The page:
Rep. Rogers lives in Kalamazoo, where she enjoys participating in community runs and triathlons. Her past service includes: Girls on the Run coach, West Michigan Cancer Center Board, Hospital Hospitality House Board, Ascension Borgess Diversity Council, Bronson Hospital Patient & Family Advisory Council, Junior League of Kalamazoo member, and team leader for Adopt-A-Highway cleanup program.

The other members of the House Health Policy Committee are:

House Health Policy Committee

Senate Health Policy (6 Democrats/4 Republicans)

Kevin HertelMeet Committee Chair Kevin Hertel (D-St. Clair Shores)

In November 2022, state Senator Kevin Hertel was elected to serve his first term in the Michigan Senate. He represents Michigan’s 12th Senate District which includes part of Clinton Township and all of Algonac, Chesterfield Township, Clay Township, Grosse Pointe, Grosse Pointe Farms, Grosse Pointe Park, Grosse Pointe Shores, Grosse Pointe Woods, Harper Woods, Harrison Township, Ira Township, Mount Clemens, New Baltimore, and St. Clair Shores.

He previously served in the Michigan House of Representatives from 2017-2022.

Last session, Sen. Hertel sponsored pro-chiropractic, MAC-developed bipartisan legislation that would allow chiropractors to partner with like-minded MDs/DOs to form a professional corporation together. The bill passed the Michigan Legislature by a combined 135-4 vote and was signed into law by Governor Whitmer last March. Sen. Hertel expertly shepherded the bills through the legislative process and his hard work and dedication were a major factor in their passage.

A graduate of Michigan State University, Sen. Hertel worked for Blue Cross Blue Shield of Michigan as a legislative analyst and then as a special assistant in the office of the president prior to being elected to the House. He is a proud member of his community and is part of the St. Clair Shores Waterfront Environmental Committee, a volunteer for Macomb County Special Olympics and a member of St. Isaac Jogues Parish. He also serves on the Board of Directors for Macomb County Care House.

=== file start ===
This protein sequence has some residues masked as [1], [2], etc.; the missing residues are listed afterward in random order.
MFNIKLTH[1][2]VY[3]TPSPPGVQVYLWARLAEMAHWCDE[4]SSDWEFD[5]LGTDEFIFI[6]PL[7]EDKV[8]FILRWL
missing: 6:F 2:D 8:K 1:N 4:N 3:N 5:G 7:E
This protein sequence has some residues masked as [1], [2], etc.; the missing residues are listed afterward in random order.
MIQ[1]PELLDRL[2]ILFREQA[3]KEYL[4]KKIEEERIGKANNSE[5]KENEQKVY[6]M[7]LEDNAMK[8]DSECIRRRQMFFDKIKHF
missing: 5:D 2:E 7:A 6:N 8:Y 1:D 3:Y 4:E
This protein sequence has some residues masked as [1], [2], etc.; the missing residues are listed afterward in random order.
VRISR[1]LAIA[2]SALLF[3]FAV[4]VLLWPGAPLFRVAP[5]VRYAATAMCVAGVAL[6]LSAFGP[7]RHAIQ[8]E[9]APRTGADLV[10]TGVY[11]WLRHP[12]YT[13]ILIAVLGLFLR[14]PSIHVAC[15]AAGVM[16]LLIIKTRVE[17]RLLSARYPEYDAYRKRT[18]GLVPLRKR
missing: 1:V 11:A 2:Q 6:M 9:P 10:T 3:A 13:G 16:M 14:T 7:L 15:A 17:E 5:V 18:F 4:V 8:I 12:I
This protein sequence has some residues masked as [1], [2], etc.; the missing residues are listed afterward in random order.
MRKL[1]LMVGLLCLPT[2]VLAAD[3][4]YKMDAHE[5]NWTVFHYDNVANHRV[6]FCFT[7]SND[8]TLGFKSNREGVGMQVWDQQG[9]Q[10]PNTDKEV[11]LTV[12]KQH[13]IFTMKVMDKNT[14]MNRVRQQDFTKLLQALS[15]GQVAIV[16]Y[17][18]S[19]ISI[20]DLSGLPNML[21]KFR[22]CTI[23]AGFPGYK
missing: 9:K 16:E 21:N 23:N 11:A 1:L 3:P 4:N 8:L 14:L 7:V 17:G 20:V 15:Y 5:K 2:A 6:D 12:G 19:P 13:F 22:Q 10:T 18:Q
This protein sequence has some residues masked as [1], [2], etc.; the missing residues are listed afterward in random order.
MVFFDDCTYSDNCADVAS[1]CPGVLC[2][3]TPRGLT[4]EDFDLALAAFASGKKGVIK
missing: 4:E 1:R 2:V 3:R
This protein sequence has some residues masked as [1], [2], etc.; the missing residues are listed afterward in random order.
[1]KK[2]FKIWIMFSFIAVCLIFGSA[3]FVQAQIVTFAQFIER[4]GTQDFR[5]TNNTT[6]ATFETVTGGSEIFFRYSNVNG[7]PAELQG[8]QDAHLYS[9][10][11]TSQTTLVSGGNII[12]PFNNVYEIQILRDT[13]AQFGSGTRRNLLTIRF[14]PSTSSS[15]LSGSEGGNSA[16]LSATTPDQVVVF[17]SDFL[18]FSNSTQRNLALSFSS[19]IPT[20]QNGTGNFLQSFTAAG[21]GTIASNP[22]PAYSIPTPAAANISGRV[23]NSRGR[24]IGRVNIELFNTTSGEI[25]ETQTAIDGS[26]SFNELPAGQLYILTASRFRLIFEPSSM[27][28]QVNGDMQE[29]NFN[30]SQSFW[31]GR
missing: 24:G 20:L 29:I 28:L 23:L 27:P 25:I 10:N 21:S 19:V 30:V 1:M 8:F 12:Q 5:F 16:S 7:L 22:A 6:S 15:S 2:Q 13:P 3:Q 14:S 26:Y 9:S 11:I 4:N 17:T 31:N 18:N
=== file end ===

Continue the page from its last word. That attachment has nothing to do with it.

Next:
The other members of the Senate Health Policy Committee are:

Senate Health Policy Committee

The Senate and House Insurance Committees

These committees often work hand-in-hand with the Health Policy Committees and deal with various issues related to insurance, including private health insurance, Medicare and Medicaid, and auto insurance, among other issue areas.

Senate Finance, Insurance, and Consumer Protection Committee (5 Democrats/3 Republicans)

The members of the Senate Finance, Insurance, and Consumer Protection Committee are:

Senate Insurance Committee

House Insurance and Financial Services Committee (10 Democrats/7 Republicans)

The members of the House Insurance Committee are as follows:

House Insurance Committee

The House and Senate Medicaid Appropriations Subcommittees